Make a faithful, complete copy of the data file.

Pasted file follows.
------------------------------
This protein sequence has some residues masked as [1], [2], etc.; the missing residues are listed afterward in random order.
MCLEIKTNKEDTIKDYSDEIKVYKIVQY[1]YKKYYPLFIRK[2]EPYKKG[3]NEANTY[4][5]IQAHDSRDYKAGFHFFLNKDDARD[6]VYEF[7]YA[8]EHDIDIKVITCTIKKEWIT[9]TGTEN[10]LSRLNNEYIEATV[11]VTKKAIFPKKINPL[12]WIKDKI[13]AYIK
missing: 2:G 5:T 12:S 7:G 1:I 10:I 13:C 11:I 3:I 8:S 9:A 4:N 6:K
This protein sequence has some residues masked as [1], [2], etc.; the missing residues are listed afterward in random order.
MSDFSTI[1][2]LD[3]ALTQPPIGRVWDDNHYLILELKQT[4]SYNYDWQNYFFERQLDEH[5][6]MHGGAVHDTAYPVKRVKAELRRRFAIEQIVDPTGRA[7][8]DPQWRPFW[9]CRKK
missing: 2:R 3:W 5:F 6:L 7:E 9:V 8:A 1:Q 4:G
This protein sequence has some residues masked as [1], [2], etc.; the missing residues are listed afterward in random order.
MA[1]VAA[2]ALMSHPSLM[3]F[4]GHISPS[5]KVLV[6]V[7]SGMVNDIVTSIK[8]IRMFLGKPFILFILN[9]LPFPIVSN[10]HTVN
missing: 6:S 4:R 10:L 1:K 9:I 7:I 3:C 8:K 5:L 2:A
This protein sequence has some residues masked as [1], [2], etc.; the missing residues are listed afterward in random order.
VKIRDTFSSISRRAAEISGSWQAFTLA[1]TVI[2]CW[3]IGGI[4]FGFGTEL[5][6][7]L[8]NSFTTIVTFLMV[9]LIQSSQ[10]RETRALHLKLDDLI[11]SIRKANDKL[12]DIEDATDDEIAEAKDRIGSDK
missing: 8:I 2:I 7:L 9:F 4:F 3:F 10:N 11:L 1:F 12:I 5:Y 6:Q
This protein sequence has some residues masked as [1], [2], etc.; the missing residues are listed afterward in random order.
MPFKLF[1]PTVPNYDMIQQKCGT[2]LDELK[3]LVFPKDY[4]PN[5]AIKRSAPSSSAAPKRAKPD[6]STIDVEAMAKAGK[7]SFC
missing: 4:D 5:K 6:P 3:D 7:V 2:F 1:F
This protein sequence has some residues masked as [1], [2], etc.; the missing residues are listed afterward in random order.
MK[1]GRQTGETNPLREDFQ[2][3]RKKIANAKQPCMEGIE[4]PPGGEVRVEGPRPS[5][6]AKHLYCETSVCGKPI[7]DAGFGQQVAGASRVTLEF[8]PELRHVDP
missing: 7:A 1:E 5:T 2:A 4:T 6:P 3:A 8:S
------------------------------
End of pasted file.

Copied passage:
This protein sequence has some residues masked as [1], [2], etc.; the missing residues are listed afterward in random order.
MCLEIKTNKEDTIKDYSDEIKVYKIVQY[1]YKKYYPLFIRK[2]EPYKKG[3]NEANTY[4][5]IQAHDSRDYKAGFHFFLNKDDARD[6]VYEF[7]YA[8]EHDIDIKVITCTIKKEWIT[9]TGTEN[10]LSRLNNEYIEATV[11]VTKKAIFPKKINPL[12]WIKDKI[13]AYIK
missing: 2:G 5:T 12:S 7:G 1:I 10:I 13:C 11:I 3:I 8:S 9:A 4:N 6:K
This protein sequence has some residues masked as [1], [2], etc.; the missing residues are listed afterward in random order.
MSDFSTI[1][2]LD[3]ALTQPPIGRVWDDNHYLILELKQT[4]SYNYDWQNYFFERQLDEH[5][6]MHGGAVHDTAYPVKRVKAELRRRFAIEQIVDPTGRA[7][8]DPQWRPFW[9]CRKK
missing: 2:R 3:W 5:F 6:L 7:E 9:V 8:A 1:Q 4:G
This protein sequence has some residues masked as [1], [2], etc.; the missing residues are listed afterward in random order.
MA[1]VAA[2]ALMSHPSLM[3]F[4]GHISPS[5]KVLV[6]V[7]SGMVNDIVTSIK[8]IRMFLGKPFILFILN[9]LPFPIVSN[10]HTVN
missing: 6:S 4:R 10:L 1:K 9:I 7:I 3:C 8:K 5:L 2:A
This protein sequence has some residues masked as [1], [2], etc.; the missing residues are listed afterward in random order.
VKIRDTFSSISRRAAEISGSWQAFTLA[1]TVI[2]CW[3]IGGI[4]FGFGTEL[5][6][7]L[8]NSFTTIVTFLMV[9]LIQSSQ[10]RETRALHLKLDDLI[11]SIRKANDKL[12]DIEDATDDEIAEAKDRIGSDK
missing: 8:I 2:I 7:L 9:F 4:F 3:F 10:N 11:L 1:F 12:I 5:Y 6:Q
This protein sequence has some residues masked as [1], [2], etc.; the missing residues are listed afterward in random order.
MPFKLF[1]PTVPNYDMIQQKCGT[2]LDELK[3]LVFPKDY[4]PN[5]AIKRSAPSSSAAPKRAKPD[6]STIDVEAMAKAGK[7]SFC
missing: 4:D 5:K 6:P 3:D 7:V 2:F 1:F
This protein sequence has some residues masked as [1], [2], etc.; the missing residues are listed afterward in random order.
MK[1]GRQTGETNPLREDFQ[2][3]RKKIANAKQPCMEGIE[4]PPGGEVRVEGPRPS[5][6]AKHLYCETSVCGKPI[7]DAGFGQQVAGASRVTLEF[8]PELRHVDP
missing: 7:A 1:E 5:T 2:A 4:T 6:P 3:A 8:S